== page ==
In the last three decades of the twentieth century, government cutbacks, stagnating wages, AIDS, and gentrification pushed ever more people into poverty, and hunger reached levels unseen since the Depression. In response, New Yorkers set the stage for a nationwide food justice movement. Whether organizing school lunch campaigns, establishing food co-ops, or lobbying city officials, citizen-activists made food a political issue, uniting communities across lines of difference. The charismatic, usually female leaders of these efforts were often products of earlier movements: American communism, civil rights activism, feminism, even Eastern mysticism. Situating food justice within these rich lineages, Lana Dee Povitz demonstrates how grassroots activism continued to thrive, even as it was transformed by unrelenting erosion of the country's already fragile social safety net.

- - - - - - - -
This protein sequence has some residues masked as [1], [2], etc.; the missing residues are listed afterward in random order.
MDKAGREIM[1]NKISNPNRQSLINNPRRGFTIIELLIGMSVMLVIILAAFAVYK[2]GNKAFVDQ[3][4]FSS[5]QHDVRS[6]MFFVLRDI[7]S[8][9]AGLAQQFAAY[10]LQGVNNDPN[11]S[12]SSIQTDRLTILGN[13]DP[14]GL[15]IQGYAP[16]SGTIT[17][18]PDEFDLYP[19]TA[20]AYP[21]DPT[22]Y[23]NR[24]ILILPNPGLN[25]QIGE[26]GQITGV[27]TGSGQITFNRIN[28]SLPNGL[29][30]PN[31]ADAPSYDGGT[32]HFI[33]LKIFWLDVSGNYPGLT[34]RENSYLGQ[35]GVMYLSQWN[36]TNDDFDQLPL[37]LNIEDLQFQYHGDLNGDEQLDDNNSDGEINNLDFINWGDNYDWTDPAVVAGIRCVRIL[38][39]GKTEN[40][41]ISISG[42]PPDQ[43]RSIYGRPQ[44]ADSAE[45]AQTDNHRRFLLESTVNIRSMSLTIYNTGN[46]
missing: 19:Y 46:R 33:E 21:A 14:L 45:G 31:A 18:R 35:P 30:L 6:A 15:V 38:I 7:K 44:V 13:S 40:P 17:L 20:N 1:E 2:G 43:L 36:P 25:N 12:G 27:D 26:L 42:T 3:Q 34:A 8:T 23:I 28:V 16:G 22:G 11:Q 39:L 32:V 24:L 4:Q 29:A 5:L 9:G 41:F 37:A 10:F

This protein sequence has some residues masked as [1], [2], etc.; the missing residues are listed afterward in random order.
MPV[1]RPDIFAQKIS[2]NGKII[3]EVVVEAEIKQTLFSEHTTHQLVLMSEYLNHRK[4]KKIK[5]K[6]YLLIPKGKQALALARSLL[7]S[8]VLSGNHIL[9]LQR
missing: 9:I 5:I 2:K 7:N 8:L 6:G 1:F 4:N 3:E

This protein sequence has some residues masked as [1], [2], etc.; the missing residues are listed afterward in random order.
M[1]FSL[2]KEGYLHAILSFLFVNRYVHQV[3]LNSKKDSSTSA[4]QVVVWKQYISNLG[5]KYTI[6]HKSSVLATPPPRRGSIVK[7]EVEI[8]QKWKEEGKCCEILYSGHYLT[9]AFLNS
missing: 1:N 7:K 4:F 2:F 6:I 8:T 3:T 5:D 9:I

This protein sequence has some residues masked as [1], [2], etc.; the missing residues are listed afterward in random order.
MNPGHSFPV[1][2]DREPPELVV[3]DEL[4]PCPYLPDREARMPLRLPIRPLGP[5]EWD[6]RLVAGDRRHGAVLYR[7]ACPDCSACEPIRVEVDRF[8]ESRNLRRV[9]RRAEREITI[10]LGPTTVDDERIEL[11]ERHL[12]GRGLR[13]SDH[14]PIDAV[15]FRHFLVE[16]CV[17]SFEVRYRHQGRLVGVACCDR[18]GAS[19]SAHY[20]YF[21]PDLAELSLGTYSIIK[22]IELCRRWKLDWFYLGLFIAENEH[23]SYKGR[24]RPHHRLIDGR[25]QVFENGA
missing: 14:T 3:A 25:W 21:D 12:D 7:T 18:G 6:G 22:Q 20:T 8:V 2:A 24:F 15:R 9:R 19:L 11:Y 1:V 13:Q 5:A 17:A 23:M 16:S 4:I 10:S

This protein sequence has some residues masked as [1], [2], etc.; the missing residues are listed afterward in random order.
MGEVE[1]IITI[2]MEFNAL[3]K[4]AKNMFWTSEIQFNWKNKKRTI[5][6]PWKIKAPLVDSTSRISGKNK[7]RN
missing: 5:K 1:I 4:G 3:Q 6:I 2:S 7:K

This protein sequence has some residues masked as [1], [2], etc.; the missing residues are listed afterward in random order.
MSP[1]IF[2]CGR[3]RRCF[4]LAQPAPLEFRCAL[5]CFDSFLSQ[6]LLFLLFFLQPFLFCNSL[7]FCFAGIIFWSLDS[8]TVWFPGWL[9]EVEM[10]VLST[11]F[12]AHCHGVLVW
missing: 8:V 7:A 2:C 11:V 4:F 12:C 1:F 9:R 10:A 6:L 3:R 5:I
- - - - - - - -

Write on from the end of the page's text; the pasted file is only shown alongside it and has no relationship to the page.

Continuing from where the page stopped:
Using dozens of new oral histories and archives, Povitz reveals the colorful characters who worked behind the scenes to build and sustain the movement, and illuminates how people worked together to overturn hierarchies rooted in class and race, reorienting the history of food activism as a community-based response to austerity. The first book-length history of food activism in a major American city, Stirrings
highlights the emotional, intimate, and interpersonal aspects of social movement culture.